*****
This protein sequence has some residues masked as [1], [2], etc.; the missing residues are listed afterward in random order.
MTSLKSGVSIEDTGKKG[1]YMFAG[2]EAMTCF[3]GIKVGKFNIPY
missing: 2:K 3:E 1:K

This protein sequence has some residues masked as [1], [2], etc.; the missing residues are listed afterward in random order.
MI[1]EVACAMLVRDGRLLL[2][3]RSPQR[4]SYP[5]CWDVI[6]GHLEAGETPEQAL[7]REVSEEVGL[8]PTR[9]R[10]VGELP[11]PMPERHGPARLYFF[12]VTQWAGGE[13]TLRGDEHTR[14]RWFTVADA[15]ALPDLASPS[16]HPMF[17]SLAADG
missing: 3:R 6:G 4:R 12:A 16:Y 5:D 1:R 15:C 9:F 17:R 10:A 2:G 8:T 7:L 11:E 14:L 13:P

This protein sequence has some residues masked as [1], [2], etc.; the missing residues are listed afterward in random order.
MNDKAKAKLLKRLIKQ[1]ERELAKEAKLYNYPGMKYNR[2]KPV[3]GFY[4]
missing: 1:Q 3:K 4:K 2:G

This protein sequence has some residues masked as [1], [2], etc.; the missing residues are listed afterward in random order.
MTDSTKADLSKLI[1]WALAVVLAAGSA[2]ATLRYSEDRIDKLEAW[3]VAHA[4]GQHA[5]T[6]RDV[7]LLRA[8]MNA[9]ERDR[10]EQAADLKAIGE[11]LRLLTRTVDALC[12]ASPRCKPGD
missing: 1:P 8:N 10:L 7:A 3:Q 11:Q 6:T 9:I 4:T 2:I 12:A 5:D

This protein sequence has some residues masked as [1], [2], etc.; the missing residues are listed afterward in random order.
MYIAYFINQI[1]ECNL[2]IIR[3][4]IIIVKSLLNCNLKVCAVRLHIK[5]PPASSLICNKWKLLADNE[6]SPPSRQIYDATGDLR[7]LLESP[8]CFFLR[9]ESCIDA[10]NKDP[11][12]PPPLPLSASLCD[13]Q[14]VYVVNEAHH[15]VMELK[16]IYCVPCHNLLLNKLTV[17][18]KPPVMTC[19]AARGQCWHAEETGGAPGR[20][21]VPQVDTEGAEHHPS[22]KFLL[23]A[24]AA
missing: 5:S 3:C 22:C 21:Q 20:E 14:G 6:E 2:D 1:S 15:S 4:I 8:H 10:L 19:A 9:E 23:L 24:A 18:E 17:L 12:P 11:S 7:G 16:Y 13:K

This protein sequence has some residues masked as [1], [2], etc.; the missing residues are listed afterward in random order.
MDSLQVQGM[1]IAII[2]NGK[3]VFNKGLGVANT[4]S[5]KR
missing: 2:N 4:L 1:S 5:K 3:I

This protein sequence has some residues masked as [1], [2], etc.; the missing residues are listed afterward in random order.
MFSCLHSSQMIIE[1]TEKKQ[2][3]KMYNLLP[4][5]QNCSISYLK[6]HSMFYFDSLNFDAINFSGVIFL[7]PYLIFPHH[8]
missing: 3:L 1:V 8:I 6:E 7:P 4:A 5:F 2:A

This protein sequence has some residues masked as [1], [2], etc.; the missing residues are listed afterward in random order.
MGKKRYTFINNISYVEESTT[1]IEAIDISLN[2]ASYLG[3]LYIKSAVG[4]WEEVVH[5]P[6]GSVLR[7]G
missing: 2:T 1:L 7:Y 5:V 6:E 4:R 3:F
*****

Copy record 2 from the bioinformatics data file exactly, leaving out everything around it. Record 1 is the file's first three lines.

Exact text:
This protein sequence has some residues masked as [1], [2], etc.; the missing residues are listed afterward in random order.
MI[1]EVACAMLVRDGRLLL[2][3]RSPQR[4]SYP[5]CWDVI[6]GHLEAGETPEQAL[7]REVSEEVGL[8]PTR[9]R[10]VGELP[11]PMPERHGPARLYFF[12]VTQWAGGE[13]TLRGDEHTR[14]RWFTVADA[15]ALPDLASPS[16]HPMF[17]SLAADG
missing: 3:R 6:G 4:R 12:A 16:Y 5:D 1:R 15:C 9:F 17:R 10:A 2:G 8:T 7:L 11:E 14:L 13:P